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Disseminated Intravascular Coagulation: DIC in Dogs

DIC is a cascade of blood clotting abnormality in dogs.

DIC is a complicated condition during which a dog's system of blood clotting and clot-dissolving becomes dysregulated (goes haywire). It happens as a result of some other severe, generalized condition in the body. The dog begins both abnormally bleeding and clotting, which is ultimately catastrophic.

The bleeding part of DIC causes hemorrhaging in a variety of tissues throughout the body. The abnormal clotting part of DIC leads to capillary blockage and, ultimately, organ dysfunction.

DIC is often referred to as a cascade disorder. That means the condition intensifies, becoming a vicious bleeding, over-clotting, capillary-blocking, tissue-dying wave.

Causes of DIC in Dogs

DIC occurs secondarily to some other major problem in the body. In fact, DIC is common during the final stages of a variety of fatal conditions. Some of the conditions during which DIC is commonly seen in dogs are:

Signs of DIC in Dogs

The signs noted in dogs with DIC are usually those that are related to whatever original condition is going on. Additionally, tiny bright red spots can be seen on the skin and mucous membranes and abnormal bleeding from puncture sites or internally.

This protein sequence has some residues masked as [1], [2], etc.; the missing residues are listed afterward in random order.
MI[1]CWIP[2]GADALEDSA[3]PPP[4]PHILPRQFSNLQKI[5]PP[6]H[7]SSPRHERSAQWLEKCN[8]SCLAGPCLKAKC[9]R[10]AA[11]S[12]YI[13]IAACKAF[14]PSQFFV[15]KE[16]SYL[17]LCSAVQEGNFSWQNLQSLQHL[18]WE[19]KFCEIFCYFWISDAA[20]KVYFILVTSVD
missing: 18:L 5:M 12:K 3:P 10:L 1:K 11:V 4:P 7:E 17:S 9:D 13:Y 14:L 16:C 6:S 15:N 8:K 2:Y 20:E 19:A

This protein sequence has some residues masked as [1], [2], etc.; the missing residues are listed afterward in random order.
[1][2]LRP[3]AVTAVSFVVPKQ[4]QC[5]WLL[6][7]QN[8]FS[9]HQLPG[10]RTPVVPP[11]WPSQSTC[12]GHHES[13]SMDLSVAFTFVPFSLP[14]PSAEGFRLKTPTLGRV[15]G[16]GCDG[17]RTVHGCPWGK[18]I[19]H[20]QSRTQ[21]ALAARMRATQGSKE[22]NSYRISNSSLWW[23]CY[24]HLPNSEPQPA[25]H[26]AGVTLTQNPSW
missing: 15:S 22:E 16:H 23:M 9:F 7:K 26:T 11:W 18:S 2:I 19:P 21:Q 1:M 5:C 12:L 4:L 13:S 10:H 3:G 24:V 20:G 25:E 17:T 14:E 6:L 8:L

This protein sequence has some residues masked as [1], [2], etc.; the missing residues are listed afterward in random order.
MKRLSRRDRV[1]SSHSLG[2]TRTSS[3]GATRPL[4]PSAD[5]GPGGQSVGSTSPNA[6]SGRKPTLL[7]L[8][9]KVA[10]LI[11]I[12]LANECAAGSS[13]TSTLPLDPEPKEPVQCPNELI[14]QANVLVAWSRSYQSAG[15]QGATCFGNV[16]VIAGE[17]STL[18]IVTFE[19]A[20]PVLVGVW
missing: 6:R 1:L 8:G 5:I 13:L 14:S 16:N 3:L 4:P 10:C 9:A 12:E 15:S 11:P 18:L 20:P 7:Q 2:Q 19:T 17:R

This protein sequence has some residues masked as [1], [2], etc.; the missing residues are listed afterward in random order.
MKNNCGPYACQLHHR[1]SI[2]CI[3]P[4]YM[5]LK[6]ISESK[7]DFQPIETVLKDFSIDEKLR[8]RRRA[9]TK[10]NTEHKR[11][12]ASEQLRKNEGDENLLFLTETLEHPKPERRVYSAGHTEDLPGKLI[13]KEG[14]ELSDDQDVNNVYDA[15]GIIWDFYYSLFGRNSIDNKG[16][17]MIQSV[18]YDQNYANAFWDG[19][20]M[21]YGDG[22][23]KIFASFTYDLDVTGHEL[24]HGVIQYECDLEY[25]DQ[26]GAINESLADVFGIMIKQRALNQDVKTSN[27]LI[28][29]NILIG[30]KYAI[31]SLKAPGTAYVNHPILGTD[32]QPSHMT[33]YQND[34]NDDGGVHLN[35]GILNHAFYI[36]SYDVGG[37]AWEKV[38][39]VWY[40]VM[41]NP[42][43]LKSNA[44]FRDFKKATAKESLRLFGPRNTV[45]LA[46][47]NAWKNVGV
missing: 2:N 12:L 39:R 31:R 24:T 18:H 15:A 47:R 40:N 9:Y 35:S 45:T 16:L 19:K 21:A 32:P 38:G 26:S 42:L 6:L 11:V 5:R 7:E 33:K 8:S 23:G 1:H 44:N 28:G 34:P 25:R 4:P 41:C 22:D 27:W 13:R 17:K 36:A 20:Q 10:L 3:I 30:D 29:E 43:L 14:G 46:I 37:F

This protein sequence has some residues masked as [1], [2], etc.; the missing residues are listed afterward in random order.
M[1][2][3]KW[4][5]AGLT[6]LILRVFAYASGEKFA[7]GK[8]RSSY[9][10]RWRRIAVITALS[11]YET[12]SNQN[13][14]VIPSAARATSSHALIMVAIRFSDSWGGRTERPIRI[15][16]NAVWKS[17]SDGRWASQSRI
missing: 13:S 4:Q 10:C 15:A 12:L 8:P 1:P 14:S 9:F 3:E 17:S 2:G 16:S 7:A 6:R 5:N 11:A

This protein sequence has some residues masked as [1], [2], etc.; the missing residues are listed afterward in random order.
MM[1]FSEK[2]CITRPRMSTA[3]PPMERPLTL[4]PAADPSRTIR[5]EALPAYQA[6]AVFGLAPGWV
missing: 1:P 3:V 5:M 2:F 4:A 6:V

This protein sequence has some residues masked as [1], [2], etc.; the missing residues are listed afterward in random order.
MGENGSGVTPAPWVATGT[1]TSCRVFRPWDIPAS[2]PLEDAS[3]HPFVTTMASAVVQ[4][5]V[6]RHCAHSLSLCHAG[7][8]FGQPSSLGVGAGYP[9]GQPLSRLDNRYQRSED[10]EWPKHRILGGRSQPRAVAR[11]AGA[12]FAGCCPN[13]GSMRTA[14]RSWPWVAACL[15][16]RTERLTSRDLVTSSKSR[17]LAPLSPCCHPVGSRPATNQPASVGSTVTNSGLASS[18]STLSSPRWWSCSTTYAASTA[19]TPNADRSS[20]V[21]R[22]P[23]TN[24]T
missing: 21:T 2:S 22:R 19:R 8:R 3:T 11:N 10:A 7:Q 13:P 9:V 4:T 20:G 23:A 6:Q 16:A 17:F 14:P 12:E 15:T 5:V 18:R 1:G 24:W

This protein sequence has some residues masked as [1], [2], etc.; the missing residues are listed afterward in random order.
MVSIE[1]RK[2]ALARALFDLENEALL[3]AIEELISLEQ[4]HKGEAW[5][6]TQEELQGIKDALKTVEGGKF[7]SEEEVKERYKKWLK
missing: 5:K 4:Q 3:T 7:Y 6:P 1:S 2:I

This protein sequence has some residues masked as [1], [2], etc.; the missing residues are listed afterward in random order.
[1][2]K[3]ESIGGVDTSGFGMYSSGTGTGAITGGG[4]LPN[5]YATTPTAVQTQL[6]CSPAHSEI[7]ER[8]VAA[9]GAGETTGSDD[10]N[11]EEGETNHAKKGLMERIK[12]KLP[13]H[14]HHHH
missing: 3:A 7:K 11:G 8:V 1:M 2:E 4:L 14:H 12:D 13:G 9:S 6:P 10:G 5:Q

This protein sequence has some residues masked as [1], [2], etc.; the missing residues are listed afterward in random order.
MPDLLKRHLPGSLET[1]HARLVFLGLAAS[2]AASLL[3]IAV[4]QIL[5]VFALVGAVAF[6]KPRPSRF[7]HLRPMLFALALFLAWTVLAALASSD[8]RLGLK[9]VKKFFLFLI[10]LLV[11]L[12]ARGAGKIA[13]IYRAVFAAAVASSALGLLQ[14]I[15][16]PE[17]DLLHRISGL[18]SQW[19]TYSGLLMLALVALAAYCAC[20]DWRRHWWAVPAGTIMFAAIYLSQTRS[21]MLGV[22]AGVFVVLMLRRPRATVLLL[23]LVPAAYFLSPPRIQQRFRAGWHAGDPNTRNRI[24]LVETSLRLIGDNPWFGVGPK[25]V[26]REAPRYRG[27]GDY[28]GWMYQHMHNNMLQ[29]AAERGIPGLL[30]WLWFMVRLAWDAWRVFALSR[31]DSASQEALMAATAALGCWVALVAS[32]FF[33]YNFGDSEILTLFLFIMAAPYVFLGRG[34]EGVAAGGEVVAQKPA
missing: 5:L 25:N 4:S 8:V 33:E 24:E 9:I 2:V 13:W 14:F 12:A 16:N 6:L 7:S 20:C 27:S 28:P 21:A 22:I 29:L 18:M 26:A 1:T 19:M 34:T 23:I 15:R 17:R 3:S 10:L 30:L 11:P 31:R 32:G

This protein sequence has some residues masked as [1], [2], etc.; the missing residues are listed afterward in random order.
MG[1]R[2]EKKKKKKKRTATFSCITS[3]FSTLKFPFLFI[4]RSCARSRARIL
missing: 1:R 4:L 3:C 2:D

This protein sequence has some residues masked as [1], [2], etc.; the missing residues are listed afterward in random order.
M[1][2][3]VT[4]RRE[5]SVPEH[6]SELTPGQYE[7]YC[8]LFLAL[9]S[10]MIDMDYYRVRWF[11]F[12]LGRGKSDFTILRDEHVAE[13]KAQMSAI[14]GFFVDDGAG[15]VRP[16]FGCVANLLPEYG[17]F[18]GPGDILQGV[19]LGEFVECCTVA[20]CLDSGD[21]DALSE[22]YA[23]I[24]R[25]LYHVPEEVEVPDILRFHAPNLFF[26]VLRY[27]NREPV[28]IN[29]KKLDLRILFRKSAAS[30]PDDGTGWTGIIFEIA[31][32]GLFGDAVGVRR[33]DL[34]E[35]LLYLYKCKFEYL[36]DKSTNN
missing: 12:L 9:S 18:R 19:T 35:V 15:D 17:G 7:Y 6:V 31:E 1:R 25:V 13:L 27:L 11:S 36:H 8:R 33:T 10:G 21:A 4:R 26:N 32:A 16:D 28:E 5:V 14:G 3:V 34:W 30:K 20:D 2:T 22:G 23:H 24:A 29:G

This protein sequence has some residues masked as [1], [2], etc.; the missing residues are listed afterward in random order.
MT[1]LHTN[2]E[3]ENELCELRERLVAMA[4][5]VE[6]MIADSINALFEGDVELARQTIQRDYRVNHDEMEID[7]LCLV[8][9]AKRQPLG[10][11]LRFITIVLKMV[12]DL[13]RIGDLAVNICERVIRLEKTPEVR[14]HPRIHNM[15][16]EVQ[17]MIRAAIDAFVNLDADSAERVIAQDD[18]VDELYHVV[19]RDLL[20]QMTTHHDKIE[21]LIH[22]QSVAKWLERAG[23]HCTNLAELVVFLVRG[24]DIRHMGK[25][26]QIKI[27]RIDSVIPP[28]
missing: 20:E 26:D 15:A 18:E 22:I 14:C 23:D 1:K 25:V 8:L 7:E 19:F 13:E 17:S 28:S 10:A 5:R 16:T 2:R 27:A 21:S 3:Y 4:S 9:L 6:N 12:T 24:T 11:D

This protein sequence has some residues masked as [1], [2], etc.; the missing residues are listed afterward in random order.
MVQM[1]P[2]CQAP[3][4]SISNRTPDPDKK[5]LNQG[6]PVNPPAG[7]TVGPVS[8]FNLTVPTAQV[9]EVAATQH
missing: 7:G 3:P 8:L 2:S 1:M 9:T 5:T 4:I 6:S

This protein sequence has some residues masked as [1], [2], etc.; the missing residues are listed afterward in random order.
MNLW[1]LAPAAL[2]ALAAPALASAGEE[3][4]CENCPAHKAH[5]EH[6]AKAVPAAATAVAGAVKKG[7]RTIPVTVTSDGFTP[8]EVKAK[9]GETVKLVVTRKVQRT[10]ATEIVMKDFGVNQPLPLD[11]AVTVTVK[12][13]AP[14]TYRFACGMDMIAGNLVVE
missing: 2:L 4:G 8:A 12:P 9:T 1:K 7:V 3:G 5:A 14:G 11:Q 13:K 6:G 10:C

Diagnosis of Canine DIC

When a veterinarian suspects DIC, bloodwork will likely be performed. A low platelet level is commonly seen, and when a blood smear is examined under the microscope, there will be more large platelets than usual. That means that the body is producing extra platelets faster to make up for the DIC condition. Evidence of broken and destroyed platelets may also be visible on a blood smear.

Additional blood work could show evidence of organ dysfunction, and it may also reflect whatever the primary condition is.

Special tests for clotting function, PT and APTT times, may be longer than usual.

Treatment of DIC in Dogs

Treatment of DIC involves aggressively fighting the underlying condition that triggered it. If the initial situation is not resolved, the DIC is not likely to get better.

Fluid therapy is usually necessary. Heparin may be used to help combat the abnormal clotting part of DIC, but that is controversial. Often, plasma infused with heparin is given.

Corticosteroids may be used to combat the effects of shock.

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